Diverse anisotropy of phonon transport in two-dimensional group IV-VI compounds: A comparative

Diverse anisotropy of phonon transport in twodimensional group IV-VI compounds: A comparative study
Guangzhao Qin,ab Zhenzhen Qin,c Wu-Zhang Fang,d Li-Chuan Zhang,a Sheng-Ying Yue,e Qing-Bo Yan,a Ming Hu,b;e and Gang Su,d

a College of Materials Science and Opto-Electronic Technology, University of Chinese Academy of Sciences, Beijing 100049, China. E-mail: yan@ucas.ac.cn
b Institute of Mineral Engineering, Division of Materials Science and Engineering, Faculty of Georesources and Materials Engineering, RWTH Aachen University, Aachen
52064, Germany. E-mail: hum@ghi.rwth-aachen.de
c College of Electronic Information and Optical Engineering, Nankai University, Tianjin 300071, China.
d School of Physics, University of Chinese Academy of Sciences, Beijing 100049, China. E-mail: gsu@ucas.ac.cn
e Aachen Institute for Advanced Study in Computational Engineering Science (AICES), RWTH Aachen University, Aachen 52062, Germany.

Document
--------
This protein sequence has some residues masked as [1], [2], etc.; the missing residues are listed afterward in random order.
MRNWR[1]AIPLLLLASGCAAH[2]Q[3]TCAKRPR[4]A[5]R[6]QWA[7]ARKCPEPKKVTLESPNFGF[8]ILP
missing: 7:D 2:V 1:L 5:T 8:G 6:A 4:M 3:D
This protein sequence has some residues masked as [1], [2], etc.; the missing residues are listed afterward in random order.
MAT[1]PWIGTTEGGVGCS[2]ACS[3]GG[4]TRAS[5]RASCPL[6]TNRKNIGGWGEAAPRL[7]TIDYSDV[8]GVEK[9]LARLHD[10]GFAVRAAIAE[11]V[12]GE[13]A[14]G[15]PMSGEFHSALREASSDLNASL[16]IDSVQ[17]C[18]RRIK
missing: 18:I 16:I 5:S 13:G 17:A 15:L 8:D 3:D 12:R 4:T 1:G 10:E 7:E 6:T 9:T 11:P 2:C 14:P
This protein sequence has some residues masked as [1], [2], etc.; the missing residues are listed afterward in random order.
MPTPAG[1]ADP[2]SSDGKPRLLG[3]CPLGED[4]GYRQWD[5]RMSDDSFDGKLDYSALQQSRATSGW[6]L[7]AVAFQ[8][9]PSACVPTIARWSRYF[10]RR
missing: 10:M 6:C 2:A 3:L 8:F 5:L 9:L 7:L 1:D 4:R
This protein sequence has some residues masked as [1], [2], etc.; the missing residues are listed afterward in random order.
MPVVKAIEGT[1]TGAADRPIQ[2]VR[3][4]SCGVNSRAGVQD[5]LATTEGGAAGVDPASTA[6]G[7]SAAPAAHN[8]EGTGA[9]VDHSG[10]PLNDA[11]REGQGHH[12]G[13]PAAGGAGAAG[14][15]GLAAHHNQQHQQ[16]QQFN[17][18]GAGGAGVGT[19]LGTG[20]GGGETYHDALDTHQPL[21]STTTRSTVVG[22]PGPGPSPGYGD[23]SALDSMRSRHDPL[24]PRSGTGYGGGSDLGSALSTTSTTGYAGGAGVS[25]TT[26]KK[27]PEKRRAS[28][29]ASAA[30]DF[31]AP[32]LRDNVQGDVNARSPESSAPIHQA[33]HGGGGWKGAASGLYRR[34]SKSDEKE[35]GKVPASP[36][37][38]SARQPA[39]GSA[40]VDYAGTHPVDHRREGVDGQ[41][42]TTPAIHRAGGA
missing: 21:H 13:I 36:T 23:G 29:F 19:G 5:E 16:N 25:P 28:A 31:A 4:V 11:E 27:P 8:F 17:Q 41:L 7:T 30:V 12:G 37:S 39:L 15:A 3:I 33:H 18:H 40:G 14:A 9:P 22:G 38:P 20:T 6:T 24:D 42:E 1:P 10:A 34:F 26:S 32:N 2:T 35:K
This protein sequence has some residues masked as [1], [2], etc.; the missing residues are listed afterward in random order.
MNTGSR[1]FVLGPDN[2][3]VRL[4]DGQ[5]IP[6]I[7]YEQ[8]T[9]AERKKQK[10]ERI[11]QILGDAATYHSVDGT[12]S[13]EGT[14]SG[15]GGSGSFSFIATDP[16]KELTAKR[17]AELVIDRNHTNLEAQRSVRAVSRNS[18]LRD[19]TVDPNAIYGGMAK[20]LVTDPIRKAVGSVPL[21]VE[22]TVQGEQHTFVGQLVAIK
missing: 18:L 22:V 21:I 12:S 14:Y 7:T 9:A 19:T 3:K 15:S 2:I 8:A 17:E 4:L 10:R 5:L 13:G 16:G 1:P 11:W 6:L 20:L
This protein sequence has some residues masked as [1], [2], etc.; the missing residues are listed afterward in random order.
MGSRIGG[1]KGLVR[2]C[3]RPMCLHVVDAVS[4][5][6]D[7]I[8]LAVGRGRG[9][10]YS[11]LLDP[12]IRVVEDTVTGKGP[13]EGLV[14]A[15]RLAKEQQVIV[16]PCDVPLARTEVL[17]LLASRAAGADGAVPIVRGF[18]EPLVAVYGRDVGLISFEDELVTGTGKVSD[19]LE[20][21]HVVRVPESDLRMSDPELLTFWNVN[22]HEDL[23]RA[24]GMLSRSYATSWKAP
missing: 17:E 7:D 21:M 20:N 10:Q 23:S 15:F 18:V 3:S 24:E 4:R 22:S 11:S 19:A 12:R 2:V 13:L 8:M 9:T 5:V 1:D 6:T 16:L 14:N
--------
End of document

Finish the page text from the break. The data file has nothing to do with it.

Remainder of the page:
New classes two-dimensional (2D) materials beyond graphene, including layered and nonlayered, and their heterostructures, are currently attracting increasing interest due to their promising applications in nanoelectronics, optoelectronics and clean energy, where thermal transport property is one of the fundamental physical parameters. In this paper, we systematically investigated the phonon transport properties of 2D orthorhombic group IV-VI compounds of GeS, GeSe, SnS and SnSe by solving the Boltzmann transport equation (BTE) based on first-principles calculations. Despite the similar puckered (hinge-like) structure along the armchair direction as phosphorene, the four monolayer compounds possess diverse anisotropic properties in many aspects, such as phonon group velocity, Young’s modulus and lattice thermal conductivity (k), etc. Especially, the k along the zigzag and armchair directions of monolayer GeS shows the strongest anisotropy while monolayer SnS and SnSe shows an almost isotropy in phonon transport. The origin of the diverse anisotropy is fully studied and the underlying mechanism is discussed in detail. With limited size, the k could be effectively lowered, and the anisotropy could be effectively modulated by nanostructuring, which would extend the applications in nanoscale thermoelectrics and thermal management. Our study offers fundamental understanding of the anisotropic phonon transport properties of 2D materials, and would be of significance for further study, modulation and applications in emerging technologies.